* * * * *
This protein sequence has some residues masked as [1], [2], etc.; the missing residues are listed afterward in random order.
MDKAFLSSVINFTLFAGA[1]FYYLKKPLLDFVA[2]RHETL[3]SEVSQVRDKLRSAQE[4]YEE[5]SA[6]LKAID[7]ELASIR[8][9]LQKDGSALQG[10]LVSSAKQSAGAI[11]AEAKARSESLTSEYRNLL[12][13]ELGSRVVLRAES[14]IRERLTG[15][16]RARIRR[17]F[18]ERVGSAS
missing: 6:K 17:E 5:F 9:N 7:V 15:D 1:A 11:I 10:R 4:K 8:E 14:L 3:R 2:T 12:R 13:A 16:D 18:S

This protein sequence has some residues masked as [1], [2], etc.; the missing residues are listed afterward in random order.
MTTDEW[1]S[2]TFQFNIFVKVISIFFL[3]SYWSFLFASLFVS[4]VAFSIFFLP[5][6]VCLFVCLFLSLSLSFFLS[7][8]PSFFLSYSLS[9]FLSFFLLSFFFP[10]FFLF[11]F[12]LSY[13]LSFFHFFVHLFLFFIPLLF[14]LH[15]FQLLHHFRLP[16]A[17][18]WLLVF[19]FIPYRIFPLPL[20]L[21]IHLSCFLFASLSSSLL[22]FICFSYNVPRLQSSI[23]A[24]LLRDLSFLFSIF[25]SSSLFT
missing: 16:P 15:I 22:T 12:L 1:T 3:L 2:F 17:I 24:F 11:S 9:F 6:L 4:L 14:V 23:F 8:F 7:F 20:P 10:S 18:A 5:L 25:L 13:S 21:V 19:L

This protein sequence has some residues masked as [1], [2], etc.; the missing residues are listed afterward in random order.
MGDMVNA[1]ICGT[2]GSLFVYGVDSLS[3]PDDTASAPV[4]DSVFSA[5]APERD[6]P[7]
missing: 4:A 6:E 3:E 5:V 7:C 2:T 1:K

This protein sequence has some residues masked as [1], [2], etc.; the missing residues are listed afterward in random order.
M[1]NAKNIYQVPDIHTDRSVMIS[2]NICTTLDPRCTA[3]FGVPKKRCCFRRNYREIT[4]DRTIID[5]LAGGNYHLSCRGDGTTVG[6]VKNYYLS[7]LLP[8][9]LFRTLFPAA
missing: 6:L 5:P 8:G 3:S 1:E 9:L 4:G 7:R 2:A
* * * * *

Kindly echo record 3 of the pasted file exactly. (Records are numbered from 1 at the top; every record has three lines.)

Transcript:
This protein sequence has some residues masked as [1], [2], etc.; the missing residues are listed afterward in random order.
MGDMVNA[1]ICGT[2]GSLFVYGVDSLS[3]PDDTASAPV[4]DSVFSA[5]APERD[6]P[7]
missing: 4:A 6:E 3:E 5:V 7:C 2:T 1:K